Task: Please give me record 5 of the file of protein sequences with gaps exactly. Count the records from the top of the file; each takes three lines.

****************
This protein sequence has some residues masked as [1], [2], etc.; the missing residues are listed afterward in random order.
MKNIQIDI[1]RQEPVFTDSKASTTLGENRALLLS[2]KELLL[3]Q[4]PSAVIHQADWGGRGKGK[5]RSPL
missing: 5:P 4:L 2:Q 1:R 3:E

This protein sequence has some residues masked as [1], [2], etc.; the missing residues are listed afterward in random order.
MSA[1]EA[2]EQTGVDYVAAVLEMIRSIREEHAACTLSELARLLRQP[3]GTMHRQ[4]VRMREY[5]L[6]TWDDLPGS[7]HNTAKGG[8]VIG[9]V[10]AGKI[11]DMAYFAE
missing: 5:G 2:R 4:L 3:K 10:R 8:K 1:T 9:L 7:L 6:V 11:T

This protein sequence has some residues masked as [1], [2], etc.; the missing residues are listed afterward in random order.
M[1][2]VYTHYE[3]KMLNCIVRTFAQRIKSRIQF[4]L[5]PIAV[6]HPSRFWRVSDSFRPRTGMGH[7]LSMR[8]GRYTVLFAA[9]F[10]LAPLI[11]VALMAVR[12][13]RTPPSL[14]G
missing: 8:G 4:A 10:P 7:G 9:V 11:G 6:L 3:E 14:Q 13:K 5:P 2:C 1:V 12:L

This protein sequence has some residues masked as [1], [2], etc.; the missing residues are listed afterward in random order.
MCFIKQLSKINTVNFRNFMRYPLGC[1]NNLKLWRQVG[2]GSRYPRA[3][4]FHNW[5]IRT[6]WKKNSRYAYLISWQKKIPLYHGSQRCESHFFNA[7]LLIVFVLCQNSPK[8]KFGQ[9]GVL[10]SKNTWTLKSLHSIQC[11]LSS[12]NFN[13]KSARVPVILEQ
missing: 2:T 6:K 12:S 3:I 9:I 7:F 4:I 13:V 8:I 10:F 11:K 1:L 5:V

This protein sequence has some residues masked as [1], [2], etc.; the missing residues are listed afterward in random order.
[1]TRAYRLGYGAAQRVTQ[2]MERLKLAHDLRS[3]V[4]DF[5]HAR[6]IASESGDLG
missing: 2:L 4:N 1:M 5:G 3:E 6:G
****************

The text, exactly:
This protein sequence has some residues masked as [1], [2], etc.; the missing residues are listed afterward in random order.
[1]TRAYRLGYGAAQRVTQ[2]MERLKLAHDLRS[3]V[4]DF[5]HAR[6]IASESGDLG
missing: 2:L 4:N 1:M 5:G 3:E 6:G